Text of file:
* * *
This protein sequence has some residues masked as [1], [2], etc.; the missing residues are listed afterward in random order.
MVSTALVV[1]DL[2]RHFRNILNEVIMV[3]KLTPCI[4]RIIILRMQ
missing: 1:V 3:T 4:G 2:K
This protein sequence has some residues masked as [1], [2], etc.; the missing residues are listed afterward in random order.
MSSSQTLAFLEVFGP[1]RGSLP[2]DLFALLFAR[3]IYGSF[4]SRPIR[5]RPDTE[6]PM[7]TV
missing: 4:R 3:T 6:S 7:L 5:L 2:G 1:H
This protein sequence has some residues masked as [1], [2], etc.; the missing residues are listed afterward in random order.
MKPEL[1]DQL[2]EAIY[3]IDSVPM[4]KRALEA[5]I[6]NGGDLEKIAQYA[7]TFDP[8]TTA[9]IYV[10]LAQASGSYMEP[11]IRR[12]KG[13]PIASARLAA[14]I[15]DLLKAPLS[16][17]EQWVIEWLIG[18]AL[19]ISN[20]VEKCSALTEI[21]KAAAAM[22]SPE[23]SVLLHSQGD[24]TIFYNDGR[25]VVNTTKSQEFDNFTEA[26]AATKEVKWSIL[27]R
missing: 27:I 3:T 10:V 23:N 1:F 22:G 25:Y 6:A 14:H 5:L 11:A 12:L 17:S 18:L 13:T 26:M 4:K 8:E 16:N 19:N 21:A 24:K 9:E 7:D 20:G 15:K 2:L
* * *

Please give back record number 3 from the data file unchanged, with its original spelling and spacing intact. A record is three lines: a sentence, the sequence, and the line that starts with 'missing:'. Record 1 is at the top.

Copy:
This protein sequence has some residues masked as [1], [2], etc.; the missing residues are listed afterward in random order.
MKPEL[1]DQL[2]EAIY[3]IDSVPM[4]KRALEA[5]I[6]NGGDLEKIAQYA[7]TFDP[8]TTA[9]IYV[10]LAQASGSYMEP[11]IRR[12]KG[13]PIASARLAA[14]I[15]DLLKAPLS[16][17]EQWVIEWLIG[18]AL[19]ISN[20]VEKCSALTEI[21]KAAAAM[22]SPE[23]SVLLHSQGD[24]TIFYNDGR[25]VVNTTKSQEFDNFTEA[26]AATKEVKWSIL[27]R
missing: 27:I 3:T 10:V 23:N 1:F 22:G 25:Y 6:A 14:H 5:L 11:A 12:L 17:S 18:L 13:T 26:M 4:K 8:E 16:N 19:N 21:A 24:K 9:E 7:D 20:G 15:K 2:L